Palestinian UN membership fails to win "consensus" in Security Council

New York, New York - The UN Security Council failed to reach a consensus Thursday on a bid by Palestinians for full UN membership, meaning the long-shot effort is now likely headed for a more formal council vote.

Palestinian UN envoy Riyad Mansour
Palestinian UN envoy Riyad Mansour  © REUTERS

The Palestinians, who have had observer status at the world body since 2012, have lobbied for years to gain full membership, which would amount to recognition of Palestinian statehood.

Any request to become a UN member state must first pass through the Security Council – where Israel's supporter the United States wields a veto – and then be endorsed by the General Assembly.

In light of Israel's assault on Gaza, Palestinians revived a 2011 UN membership application last week, prompting the Security Council to launch a formal review process. This included the ad hoc committee that failed to reach consensus Thursday and was composed of the council's member states.

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During its closed-door meeting "there was no consensus," said Maltese Ambassador Vanessa Frazier, who holds the council's rotating presidency for April.

However, two-thirds of the members were in favor of full membership, she said, without specifying which countries.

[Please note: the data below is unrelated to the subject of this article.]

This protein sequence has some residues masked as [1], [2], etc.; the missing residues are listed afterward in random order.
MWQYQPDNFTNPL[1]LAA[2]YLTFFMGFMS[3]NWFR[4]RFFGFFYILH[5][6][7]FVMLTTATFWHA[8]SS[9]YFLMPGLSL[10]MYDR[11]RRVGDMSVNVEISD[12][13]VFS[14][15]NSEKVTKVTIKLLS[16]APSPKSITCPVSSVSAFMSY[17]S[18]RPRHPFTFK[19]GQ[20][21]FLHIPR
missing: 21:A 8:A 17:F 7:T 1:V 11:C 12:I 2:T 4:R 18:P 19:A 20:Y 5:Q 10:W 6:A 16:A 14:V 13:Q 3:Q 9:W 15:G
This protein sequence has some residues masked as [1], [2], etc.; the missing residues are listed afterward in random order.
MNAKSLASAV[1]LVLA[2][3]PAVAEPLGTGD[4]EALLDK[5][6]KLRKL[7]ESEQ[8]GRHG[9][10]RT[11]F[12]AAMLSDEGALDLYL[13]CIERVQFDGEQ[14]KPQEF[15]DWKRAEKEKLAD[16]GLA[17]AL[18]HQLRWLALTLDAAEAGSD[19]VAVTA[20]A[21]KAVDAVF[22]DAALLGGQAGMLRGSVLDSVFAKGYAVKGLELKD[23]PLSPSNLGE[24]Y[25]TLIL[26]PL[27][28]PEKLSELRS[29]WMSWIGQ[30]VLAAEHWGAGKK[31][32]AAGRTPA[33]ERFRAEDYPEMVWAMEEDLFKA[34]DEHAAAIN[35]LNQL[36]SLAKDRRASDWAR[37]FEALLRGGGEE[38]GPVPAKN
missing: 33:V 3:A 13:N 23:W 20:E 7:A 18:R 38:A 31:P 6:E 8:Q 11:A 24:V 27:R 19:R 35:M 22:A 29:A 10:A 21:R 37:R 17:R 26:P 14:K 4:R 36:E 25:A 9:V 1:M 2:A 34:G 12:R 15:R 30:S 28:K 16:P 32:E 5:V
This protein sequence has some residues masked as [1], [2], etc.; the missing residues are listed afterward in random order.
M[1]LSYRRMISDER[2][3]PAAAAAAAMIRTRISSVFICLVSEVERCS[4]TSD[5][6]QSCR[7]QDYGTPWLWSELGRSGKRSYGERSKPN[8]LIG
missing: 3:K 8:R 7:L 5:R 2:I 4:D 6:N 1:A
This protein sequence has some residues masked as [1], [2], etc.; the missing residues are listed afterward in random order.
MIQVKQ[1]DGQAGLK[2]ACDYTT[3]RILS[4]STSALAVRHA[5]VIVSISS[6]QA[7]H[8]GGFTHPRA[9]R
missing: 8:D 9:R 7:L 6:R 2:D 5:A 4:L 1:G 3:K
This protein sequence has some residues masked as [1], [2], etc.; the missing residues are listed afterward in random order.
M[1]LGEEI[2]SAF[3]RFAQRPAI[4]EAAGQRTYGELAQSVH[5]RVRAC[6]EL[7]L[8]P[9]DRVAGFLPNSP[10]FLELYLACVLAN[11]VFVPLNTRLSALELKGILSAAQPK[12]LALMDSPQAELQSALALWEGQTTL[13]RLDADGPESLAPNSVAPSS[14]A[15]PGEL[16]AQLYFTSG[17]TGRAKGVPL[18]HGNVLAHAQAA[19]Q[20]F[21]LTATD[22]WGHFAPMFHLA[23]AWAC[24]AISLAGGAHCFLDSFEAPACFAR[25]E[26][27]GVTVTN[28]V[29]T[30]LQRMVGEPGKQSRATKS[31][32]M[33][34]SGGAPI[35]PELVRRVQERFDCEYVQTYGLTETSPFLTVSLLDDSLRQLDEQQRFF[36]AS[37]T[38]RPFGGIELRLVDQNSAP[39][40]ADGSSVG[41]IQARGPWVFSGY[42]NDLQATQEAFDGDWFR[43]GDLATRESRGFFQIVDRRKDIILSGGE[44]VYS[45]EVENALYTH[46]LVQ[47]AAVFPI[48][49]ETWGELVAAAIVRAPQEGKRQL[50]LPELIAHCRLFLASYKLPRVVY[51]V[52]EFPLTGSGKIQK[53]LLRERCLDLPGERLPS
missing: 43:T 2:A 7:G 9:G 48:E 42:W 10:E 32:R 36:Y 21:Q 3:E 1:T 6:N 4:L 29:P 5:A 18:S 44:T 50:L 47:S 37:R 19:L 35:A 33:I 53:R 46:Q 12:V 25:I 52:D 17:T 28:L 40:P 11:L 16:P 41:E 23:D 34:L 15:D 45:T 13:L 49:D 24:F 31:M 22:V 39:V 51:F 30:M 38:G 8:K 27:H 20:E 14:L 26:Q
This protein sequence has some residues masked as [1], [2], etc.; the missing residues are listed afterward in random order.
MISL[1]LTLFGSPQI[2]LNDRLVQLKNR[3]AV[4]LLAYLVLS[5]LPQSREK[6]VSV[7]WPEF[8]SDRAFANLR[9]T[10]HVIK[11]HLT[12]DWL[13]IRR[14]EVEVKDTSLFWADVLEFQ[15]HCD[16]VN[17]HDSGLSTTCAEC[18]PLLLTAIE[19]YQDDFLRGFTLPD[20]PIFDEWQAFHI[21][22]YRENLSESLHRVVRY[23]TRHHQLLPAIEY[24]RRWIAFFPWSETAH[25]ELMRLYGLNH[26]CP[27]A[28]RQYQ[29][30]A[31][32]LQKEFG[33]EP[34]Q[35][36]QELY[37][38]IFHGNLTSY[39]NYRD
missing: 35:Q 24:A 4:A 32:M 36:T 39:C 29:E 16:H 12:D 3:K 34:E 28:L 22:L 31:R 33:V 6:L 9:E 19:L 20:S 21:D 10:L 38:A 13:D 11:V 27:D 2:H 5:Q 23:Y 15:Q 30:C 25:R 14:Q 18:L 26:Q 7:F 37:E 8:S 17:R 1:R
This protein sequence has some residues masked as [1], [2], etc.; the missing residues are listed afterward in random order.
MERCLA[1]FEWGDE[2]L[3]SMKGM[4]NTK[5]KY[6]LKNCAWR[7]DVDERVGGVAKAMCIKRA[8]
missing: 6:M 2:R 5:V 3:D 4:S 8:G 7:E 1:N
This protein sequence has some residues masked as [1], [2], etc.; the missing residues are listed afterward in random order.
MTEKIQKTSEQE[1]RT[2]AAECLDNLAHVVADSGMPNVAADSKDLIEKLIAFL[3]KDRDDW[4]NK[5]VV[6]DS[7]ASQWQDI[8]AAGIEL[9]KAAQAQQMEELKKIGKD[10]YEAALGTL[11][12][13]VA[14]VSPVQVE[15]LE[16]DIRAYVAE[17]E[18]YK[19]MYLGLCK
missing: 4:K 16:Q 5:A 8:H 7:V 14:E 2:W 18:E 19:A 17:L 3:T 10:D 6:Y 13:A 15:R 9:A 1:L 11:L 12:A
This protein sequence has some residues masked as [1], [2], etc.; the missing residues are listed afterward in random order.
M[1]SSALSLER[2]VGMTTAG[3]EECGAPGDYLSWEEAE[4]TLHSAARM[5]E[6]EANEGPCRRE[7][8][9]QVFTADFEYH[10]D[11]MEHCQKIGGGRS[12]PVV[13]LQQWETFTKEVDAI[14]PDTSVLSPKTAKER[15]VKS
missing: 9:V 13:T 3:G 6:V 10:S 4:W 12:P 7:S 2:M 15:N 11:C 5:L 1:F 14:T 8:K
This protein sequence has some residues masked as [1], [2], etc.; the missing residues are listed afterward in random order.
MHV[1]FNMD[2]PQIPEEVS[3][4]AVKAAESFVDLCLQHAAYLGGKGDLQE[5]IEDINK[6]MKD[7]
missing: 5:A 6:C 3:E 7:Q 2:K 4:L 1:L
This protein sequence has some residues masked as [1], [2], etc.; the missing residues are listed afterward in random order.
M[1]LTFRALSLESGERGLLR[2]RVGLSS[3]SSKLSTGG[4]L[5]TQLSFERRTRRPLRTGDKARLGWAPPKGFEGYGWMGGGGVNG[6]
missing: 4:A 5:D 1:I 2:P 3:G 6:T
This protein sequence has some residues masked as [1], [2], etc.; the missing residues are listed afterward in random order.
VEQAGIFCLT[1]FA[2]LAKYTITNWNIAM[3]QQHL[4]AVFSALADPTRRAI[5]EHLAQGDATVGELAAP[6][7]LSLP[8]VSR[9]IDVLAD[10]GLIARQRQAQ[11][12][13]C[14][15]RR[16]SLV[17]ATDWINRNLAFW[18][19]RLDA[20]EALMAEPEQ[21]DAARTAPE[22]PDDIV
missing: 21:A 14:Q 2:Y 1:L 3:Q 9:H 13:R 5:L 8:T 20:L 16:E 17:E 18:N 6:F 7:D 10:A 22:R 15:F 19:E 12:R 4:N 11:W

While the ad hoc committee can only move forward by consensus – loosely speaking, when everyone is in agreement – any Security Council member may now put forth a resolution for vote on the matter.

Will the US veto Palestinian statehood?

According to diplomatic sources, a vote could be held April 18, brought forth by Algeria which represents Arab nations on the Council.

Even if the matter were to receive the necessary nine of 15 votes, observers predict a veto from the United States.

Washington maintains the United Nations is not the place for hashing out Palestinian statehood, which it stresses should be the result of an agreement between Israel and the Palestinians.

"All we ask for is to take our rightful place among the community of nations," Palestinian UN envoy Riyad Mansour told reporters earlier this week.

Israel's siege on Gaza has killed at least 33,545 people, mostly women and children, since October, while leaving millions vulnerable to famine and starvation.

Cover photo: REUTERS

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